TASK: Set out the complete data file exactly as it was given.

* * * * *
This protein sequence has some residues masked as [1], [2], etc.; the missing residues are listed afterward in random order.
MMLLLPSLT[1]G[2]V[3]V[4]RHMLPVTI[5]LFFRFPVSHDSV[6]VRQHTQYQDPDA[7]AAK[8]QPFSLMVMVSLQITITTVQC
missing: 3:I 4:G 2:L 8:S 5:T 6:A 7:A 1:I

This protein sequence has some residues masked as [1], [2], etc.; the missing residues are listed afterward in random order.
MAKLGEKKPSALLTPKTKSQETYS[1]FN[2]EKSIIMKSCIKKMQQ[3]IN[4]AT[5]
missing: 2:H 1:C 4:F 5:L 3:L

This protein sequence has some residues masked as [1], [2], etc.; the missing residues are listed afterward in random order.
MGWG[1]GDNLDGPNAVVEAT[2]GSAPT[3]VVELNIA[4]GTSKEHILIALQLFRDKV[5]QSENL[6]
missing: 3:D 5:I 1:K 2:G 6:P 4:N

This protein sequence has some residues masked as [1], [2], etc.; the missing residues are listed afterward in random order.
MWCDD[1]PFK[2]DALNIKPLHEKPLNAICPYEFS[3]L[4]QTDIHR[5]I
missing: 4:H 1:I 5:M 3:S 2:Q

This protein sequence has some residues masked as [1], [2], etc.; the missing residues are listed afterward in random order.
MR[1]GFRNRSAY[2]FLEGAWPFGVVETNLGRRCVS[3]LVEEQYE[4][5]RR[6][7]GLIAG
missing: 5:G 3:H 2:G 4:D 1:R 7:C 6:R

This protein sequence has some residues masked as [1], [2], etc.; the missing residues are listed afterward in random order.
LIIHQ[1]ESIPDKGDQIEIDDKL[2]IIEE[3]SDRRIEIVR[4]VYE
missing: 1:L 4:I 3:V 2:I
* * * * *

This protein sequence has some residues masked as [1], [2], etc.; the missing residues are listed afterward in random order.
MMLLLPSLT[1]G[2]V[3]V[4]RHMLPVTI[5]LFFRFPVSHDSV[6]VRQHTQYQDPDA[7]AAK[8]QPFSLMVMVSLQITITTVQC
missing: 3:I 4:G 2:L 8:S 5:T 6:A 7:A 1:I

This protein sequence has some residues masked as [1], [2], etc.; the missing residues are listed afterward in random order.
MAKLGEKKPSALLTPKTKSQETYS[1]FN[2]EKSIIMKSCIKKMQQ[3]IN[4]AT[5]
missing: 2:H 1:C 4:F 5:L 3:L

This protein sequence has some residues masked as [1], [2], etc.; the missing residues are listed afterward in random order.
MGWG[1]GDNLDGPNAVVEAT[2]GSAPT[3]VVELNIA[4]GTSKEHILIALQLFRDKV[5]QSENL[6]
missing: 3:D 5:I 1:K 2:G 6:P 4:N

This protein sequence has some residues masked as [1], [2], etc.; the missing residues are listed afterward in random order.
MWCDD[1]PFK[2]DALNIKPLHEKPLNAICPYEFS[3]L[4]QTDIHR[5]I
missing: 4:H 1:I 5:M 3:S 2:Q

This protein sequence has some residues masked as [1], [2], etc.; the missing residues are listed afterward in random order.
MR[1]GFRNRSAY[2]FLEGAWPFGVVETNLGRRCVS[3]LVEEQYE[4][5]RR[6][7]GLIAG
missing: 5:G 3:H 2:G 4:D 1:R 7:C 6:R

This protein sequence has some residues masked as [1], [2], etc.; the missing residues are listed afterward in random order.
LIIHQ[1]ESIPDKGDQIEIDDKL[2]IIEE[3]SDRRIEIVR[4]VYE
missing: 1:L 4:I 3:V 2:I